Soil moisture is depleted by ET as calculated using the Penman–Monteith equation with radiation inputs derived from the GOES-8 satellite. Soil moisture is recharged by fields of rainfall interpolated from a network of 266 weather stations.

Forest rooting depth is assumed to average 10m in the Amazon based upon previous deep soil studies in the region (Nepstad et al., 1994, 2002; Hodnett et al., 1995; Jipp et al., 1998).

Mean daily potential ET was estimated using the Penman–Monteith formulation (Monteith, 1965) with parameterizations provided by the ABRACOS climate experiment in the Amazon (Wright et al., 1996).

 

Model Inputs (Monthly precipitation (PPT) and evapotranspiration (ET) data sets acquired were prepared by Javier Tomasella at INPE/Centro de Previsa o de Tempo Clima (CPTEC); data sources included rain gauge data available at CPTEC and from cooperative station data distributed by NOAA-WMO)

ET

Basic meteorological data for ET were obtained from synoptic weather stations (i.e., stations that provide real-time measurements of air pressure, air temperature, relative humidity, and wind) from the global telecommunications system (GTS) network augmented by automatic weather stations of the CPTEC network. Since GTS synoptic stations provide data every 6 h, we used the values at 12 and 18 GMT to represent the diurnal cycle (Nepstad et al., 2004).

Data were also acquired from 266 weather stations, 129 of which were located within Amazonia. Since synoptic weather stations do not provide solar radiation data, a daily integrated estimation of total solar radiation was derived using satellite estimates (VIS 4 channel of GOES) using the algorithm proposed by Ceballos e Moura (1997).

Rainfall

Rainfall data were incorporated from synoptic stations and from the Brazilian Electrical Agency (ANEEL). Data was interpolated using kriging schemes to a spatial scale of 25 km.

Soil

Soil texture data were provided by the RADAMBRASIL (Brazil 1973-1983) project, and include 1,494 soil profiles, with each profile divided into soil horizons for which texture analyses were conducted. Most of the RADAMBRASIL soil texture profiles extend to depths of only 1-2 m so PAWmax of soil was estimated below the sampling depth by assuming that the lowermost horizon extended uniformly downward.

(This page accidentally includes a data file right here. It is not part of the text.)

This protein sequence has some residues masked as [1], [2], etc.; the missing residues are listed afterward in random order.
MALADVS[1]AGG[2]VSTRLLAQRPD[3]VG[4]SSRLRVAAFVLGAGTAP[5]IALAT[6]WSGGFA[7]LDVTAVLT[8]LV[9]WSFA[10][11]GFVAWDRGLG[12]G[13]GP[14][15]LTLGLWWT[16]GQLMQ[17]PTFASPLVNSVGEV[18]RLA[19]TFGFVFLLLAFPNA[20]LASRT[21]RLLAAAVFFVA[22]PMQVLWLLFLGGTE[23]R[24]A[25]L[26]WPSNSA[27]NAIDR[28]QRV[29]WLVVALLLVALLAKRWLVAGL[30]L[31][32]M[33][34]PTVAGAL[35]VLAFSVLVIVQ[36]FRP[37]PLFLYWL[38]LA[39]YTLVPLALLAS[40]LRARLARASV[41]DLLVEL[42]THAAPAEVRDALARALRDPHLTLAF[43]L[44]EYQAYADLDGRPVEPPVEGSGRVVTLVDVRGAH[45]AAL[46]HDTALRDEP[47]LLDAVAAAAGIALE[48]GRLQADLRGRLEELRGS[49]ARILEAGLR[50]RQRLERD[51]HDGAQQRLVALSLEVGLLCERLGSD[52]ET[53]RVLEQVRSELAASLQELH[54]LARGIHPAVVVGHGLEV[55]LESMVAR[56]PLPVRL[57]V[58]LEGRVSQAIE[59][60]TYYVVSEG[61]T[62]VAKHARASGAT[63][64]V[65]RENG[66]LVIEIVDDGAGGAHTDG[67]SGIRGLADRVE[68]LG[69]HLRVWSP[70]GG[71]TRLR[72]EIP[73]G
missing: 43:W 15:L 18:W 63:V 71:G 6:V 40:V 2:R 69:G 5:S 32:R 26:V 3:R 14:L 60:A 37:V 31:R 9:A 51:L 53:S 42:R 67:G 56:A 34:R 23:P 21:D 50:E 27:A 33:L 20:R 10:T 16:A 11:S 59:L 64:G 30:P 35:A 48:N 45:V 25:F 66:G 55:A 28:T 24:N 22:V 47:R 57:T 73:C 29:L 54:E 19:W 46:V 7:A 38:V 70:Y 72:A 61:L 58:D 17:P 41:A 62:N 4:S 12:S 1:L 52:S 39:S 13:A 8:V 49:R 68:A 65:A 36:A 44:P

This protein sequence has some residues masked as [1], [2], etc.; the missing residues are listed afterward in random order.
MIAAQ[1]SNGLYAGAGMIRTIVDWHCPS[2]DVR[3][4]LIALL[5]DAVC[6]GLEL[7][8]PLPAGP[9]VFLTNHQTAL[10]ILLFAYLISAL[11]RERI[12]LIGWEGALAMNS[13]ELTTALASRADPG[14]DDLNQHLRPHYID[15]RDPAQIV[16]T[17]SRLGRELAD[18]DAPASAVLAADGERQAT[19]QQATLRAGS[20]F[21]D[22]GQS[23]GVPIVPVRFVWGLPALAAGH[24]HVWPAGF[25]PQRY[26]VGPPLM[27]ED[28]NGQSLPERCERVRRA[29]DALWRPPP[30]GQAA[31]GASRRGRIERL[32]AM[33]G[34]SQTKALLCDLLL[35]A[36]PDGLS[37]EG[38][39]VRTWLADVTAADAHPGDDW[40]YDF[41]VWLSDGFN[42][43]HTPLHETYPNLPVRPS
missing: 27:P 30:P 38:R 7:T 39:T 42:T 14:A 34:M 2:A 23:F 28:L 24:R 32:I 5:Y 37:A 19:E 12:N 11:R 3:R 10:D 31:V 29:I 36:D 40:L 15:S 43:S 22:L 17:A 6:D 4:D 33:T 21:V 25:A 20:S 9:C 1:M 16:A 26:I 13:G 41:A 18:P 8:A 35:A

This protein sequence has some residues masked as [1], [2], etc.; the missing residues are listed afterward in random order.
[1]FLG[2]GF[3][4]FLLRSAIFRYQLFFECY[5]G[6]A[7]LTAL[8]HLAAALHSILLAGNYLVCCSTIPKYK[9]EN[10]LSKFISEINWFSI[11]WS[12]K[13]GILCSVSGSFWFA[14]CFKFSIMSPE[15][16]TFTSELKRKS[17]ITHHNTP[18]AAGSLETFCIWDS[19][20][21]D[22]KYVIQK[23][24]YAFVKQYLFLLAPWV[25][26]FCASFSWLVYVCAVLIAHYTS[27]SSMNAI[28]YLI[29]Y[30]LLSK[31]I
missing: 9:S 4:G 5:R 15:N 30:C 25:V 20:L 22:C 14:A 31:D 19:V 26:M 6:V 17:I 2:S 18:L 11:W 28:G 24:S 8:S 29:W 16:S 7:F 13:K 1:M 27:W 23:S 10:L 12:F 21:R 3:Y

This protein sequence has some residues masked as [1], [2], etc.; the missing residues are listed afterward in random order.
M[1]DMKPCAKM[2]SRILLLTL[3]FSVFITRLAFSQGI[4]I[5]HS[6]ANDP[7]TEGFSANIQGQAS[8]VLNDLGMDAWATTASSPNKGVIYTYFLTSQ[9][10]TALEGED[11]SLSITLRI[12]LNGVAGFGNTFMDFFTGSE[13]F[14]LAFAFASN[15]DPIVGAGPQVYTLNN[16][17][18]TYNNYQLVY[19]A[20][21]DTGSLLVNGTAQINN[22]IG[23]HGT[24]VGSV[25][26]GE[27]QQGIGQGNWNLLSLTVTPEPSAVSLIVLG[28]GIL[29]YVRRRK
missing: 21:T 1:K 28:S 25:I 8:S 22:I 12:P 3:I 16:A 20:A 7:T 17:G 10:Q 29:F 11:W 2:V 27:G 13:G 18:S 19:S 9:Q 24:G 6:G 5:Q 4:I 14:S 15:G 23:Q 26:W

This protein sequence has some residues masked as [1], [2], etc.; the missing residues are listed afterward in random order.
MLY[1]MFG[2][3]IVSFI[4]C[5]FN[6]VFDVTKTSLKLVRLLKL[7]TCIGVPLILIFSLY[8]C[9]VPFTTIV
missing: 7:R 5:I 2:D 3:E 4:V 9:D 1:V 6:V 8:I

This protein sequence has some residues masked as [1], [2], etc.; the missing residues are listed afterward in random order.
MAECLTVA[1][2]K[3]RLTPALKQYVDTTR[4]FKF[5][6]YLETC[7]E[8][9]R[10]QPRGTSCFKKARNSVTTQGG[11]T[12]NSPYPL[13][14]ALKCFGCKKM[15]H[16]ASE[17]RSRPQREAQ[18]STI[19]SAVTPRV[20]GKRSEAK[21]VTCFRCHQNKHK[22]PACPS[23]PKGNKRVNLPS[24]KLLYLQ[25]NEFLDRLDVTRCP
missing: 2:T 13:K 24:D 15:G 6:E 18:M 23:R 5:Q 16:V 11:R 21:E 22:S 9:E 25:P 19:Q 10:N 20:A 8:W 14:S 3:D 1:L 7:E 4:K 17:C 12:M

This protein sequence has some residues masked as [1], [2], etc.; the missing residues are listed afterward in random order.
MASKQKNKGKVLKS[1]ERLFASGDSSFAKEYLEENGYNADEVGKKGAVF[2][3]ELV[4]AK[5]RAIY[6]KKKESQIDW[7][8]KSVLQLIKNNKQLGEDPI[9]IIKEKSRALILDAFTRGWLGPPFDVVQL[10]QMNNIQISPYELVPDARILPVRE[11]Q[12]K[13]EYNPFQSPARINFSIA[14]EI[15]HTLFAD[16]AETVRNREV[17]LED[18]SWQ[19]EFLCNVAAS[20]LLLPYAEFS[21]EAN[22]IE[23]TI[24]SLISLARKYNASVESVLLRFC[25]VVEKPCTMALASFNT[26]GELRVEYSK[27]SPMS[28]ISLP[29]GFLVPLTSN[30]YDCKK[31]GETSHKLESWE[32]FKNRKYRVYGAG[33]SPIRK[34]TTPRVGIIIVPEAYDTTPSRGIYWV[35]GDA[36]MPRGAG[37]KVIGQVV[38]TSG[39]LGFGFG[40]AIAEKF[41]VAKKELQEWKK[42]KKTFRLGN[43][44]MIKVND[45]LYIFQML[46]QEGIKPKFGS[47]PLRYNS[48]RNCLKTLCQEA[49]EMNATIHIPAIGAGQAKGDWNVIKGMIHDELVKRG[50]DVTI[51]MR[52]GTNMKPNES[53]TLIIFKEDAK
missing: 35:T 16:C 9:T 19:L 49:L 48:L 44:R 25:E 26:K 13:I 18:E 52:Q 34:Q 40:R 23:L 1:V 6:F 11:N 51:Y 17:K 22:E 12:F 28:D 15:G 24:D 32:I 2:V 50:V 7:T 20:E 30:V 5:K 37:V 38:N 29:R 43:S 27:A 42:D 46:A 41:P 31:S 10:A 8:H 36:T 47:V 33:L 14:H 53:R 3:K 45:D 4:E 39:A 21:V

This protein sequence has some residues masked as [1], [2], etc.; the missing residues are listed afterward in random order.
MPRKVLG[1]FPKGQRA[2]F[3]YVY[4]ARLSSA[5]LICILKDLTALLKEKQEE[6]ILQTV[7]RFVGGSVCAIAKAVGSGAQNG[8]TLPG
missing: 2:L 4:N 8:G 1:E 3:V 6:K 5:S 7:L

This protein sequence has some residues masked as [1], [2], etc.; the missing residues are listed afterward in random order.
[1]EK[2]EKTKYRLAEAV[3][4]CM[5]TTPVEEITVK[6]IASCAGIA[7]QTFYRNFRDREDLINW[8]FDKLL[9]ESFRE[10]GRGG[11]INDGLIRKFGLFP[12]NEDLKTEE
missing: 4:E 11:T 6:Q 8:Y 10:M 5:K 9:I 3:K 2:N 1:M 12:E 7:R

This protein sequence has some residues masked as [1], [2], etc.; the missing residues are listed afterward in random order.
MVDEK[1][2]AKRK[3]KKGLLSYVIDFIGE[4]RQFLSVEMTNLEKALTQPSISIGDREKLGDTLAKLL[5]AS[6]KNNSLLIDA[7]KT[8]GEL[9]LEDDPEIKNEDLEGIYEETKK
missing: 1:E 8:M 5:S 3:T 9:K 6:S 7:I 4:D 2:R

Model Validation

RisQue output (PAW) was validated through comparison with temporal trends of PAW measured to 10-m depth in a forest near Paragominas, eastern Amazon (Nepstad et al., 1994; Jipp et al., 1998) and in a forest near Santarem, in the east-central Amazon (Nepstad et al., 2002).

The relationship between patterns of PAW estimated by RisQue and patterns of forest flammability were examined using empirical relationships between PAW and LAI derived from field measurements in a large, rainfall exclusion experiment in the east-central Amazon (Nepstad et al., 2002).

6. Data Access:

These data are available through the Oak Ridge National Laboratory (ORNL) Distributed Active Archive Center (DAAC).

Data Archive Center:

Contact for Data Center Access Information:
E-mail: uso@daac.ornl.gov
Telephone: +1 (865) 241-3952

7. References

Hodnett MG, Pimental da Silva L, da Rocha HR et al. (1995). Seasonal soil water storage changes beneath central Amazonia rainforest and pasture. Journal of Hydrology, 170, 233–254.

Jipp P, Nepstad DC, Cassel K et al. (1998). Deep soil moisture storage and transpiration in forests and pastures of seasonally- dry Amazonia. Climatic Change, 39, 395–412.

Monteith JL (1965). Evaporation and environment. Symposia of the Society for Experimental Biology, 19, 205–234.

Ceballos JC, Moura GBA (1997). Solar radiation assessment using Meteosat 4-VIS imagery. Solar Energy, 60, 209–219.

Nepstad, D., P. Lefebvre, U.L. Da Silva, J. Tomasella, P. Schlesinger, L. Solorzano, P. Moutinho, D. Ray, and J.G. Benito. 2004. Amazon drought and its implications for forest flammability and tree growth: a basin-wide analysis. Global Change Biology 10(5):704-717.

Nepstad DC, Moutinho PRdS, Dias-Filho MB et al. (2002). The effects of rainfall exclusion on canopy processes and biogeochemistry of an Amazon forest. Journal of Geophysical Research, 107, 1–18.

Nepstad DC, Carvalho CJRd, Davidson EA et al. (1994). The role of deep roots in the hydrological and carbon cycles of Amazonian forests and pastures. Nature, 372, 666–669.

Saxton KE, Rawls WJ, Romberguer JS et al. (1986). Estimating generalized soil–water characteristics from texture. Soil Science Society of America Journal, 50, 1031–1036.

Tomasella J, Hodnett MG (1998). Estimating soil water retention characteristics from limited data in Brazilian Amazonia. Soil Science Society of America Journal, 163, 190–202.

Wright IR, Nobre CA, Tomasella J (1996). Towards a GCM surface parameterisation for Amazonia. In: Amazonian Deforestation and Climate (eds Gash JHC, Nobre CA, Roberts JR, Victoria RL), pp. 473–504. John Wiley and Sons, Chichester, UK. Amazon Drought and Forest Flammability 717 r 2004.